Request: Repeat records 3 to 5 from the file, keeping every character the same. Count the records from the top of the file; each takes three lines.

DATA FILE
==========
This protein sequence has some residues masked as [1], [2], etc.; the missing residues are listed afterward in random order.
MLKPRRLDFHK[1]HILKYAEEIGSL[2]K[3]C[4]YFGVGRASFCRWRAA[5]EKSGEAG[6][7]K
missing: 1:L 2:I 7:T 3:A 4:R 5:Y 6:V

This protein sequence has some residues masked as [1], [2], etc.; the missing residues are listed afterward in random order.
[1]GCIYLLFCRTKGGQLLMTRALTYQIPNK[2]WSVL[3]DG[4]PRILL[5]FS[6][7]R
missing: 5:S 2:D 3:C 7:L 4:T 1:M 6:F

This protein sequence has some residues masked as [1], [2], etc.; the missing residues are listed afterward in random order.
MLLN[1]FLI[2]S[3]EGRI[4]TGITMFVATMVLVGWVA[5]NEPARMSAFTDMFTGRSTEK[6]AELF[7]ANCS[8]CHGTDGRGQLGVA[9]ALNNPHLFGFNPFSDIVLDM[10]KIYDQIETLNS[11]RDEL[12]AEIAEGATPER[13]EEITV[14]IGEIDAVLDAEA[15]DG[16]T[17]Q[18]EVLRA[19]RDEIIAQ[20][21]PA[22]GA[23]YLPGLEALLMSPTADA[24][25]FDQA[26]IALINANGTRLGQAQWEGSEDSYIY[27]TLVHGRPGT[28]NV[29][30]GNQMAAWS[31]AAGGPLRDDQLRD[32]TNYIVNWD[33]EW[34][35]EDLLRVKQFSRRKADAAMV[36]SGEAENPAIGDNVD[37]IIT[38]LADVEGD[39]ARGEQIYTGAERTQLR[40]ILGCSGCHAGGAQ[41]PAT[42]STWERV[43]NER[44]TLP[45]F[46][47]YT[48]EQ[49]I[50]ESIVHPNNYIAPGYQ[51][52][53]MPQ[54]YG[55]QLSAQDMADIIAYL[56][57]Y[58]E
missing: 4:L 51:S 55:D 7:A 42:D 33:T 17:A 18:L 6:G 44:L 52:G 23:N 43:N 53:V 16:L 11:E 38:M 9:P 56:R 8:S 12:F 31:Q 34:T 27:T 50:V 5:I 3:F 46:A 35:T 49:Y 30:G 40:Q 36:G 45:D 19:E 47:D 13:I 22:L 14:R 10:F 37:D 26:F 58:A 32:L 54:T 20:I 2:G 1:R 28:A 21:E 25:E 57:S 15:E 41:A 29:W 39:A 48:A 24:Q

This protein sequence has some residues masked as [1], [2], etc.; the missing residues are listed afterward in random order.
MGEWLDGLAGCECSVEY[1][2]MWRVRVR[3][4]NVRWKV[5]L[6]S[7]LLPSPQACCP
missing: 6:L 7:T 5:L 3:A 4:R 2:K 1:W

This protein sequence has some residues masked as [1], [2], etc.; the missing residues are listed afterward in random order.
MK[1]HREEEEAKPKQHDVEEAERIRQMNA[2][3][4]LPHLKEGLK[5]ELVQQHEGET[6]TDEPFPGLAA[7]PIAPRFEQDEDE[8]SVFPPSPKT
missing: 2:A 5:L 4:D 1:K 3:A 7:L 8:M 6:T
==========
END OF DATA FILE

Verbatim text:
This protein sequence has some residues masked as [1], [2], etc.; the missing residues are listed afterward in random order.
MLLN[1]FLI[2]S[3]EGRI[4]TGITMFVATMVLVGWVA[5]NEPARMSAFTDMFTGRSTEK[6]AELF[7]ANCS[8]CHGTDGRGQLGVA[9]ALNNPHLFGFNPFSDIVLDM[10]KIYDQIETLNS[11]RDEL[12]AEIAEGATPER[13]EEITV[14]IGEIDAVLDAEA[15]DG[16]T[17]Q[18]EVLRA[19]RDEIIAQ[20][21]PA[22]GA[23]YLPGLEALLMSPTADA[24][25]FDQA[26]IALINANGTRLGQAQWEGSEDSYIY[27]TLVHGRPGT[28]NV[29][30]GNQMAAWS[31]AAGGPLRDDQLRD[32]TNYIVNWD[33]EW[34][35]EDLLRVKQFSRRKADAAMV[36]SGEAENPAIGDNVD[37]IIT[38]LADVEGD[39]ARGEQIYTGAERTQLR[40]ILGCSGCHAGGAQ[41]PAT[42]STWERV[43]NER[44]TLP[45]F[46][47]YT[48]EQ[49]I[50]ESIVHPNNYIAPGYQ[51][52][53]MPQ[54]YG[55]QLSAQDMADIIAYL[56][57]Y[58]E
missing: 4:L 51:S 55:D 7:A 42:D 33:T 17:A 18:L 6:G 44:L 52:G 23:N 43:N 53:V 16:L 11:E 38:M 9:P 56:R 8:S 12:F 31:Q 34:T 27:T 50:V 5:I 3:F 46:A 35:T 49:Y 30:G 40:Q 36:G 45:D 19:E 47:D 13:I 22:L 14:R 10:F 37:D 26:F 58:A 32:L 54:T 20:I 2:G 1:R 28:A 21:E 25:E 57:S 15:E 41:A 29:W 39:A 48:A 24:Q

This protein sequence has some residues masked as [1], [2], etc.; the missing residues are listed afterward in random order.
MGEWLDGLAGCECSVEY[1][2]MWRVRVR[3][4]NVRWKV[5]L[6]S[7]LLPSPQACCP
missing: 6:L 7:T 5:L 3:A 4:R 2:K 1:W

This protein sequence has some residues masked as [1], [2], etc.; the missing residues are listed afterward in random order.
MK[1]HREEEEAKPKQHDVEEAERIRQMNA[2][3][4]LPHLKEGLK[5]ELVQQHEGET[6]TDEPFPGLAA[7]PIAPRFEQDEDE[8]SVFPPSPKT
missing: 2:A 5:L 4:D 1:K 3:A 7:L 8:M 6:T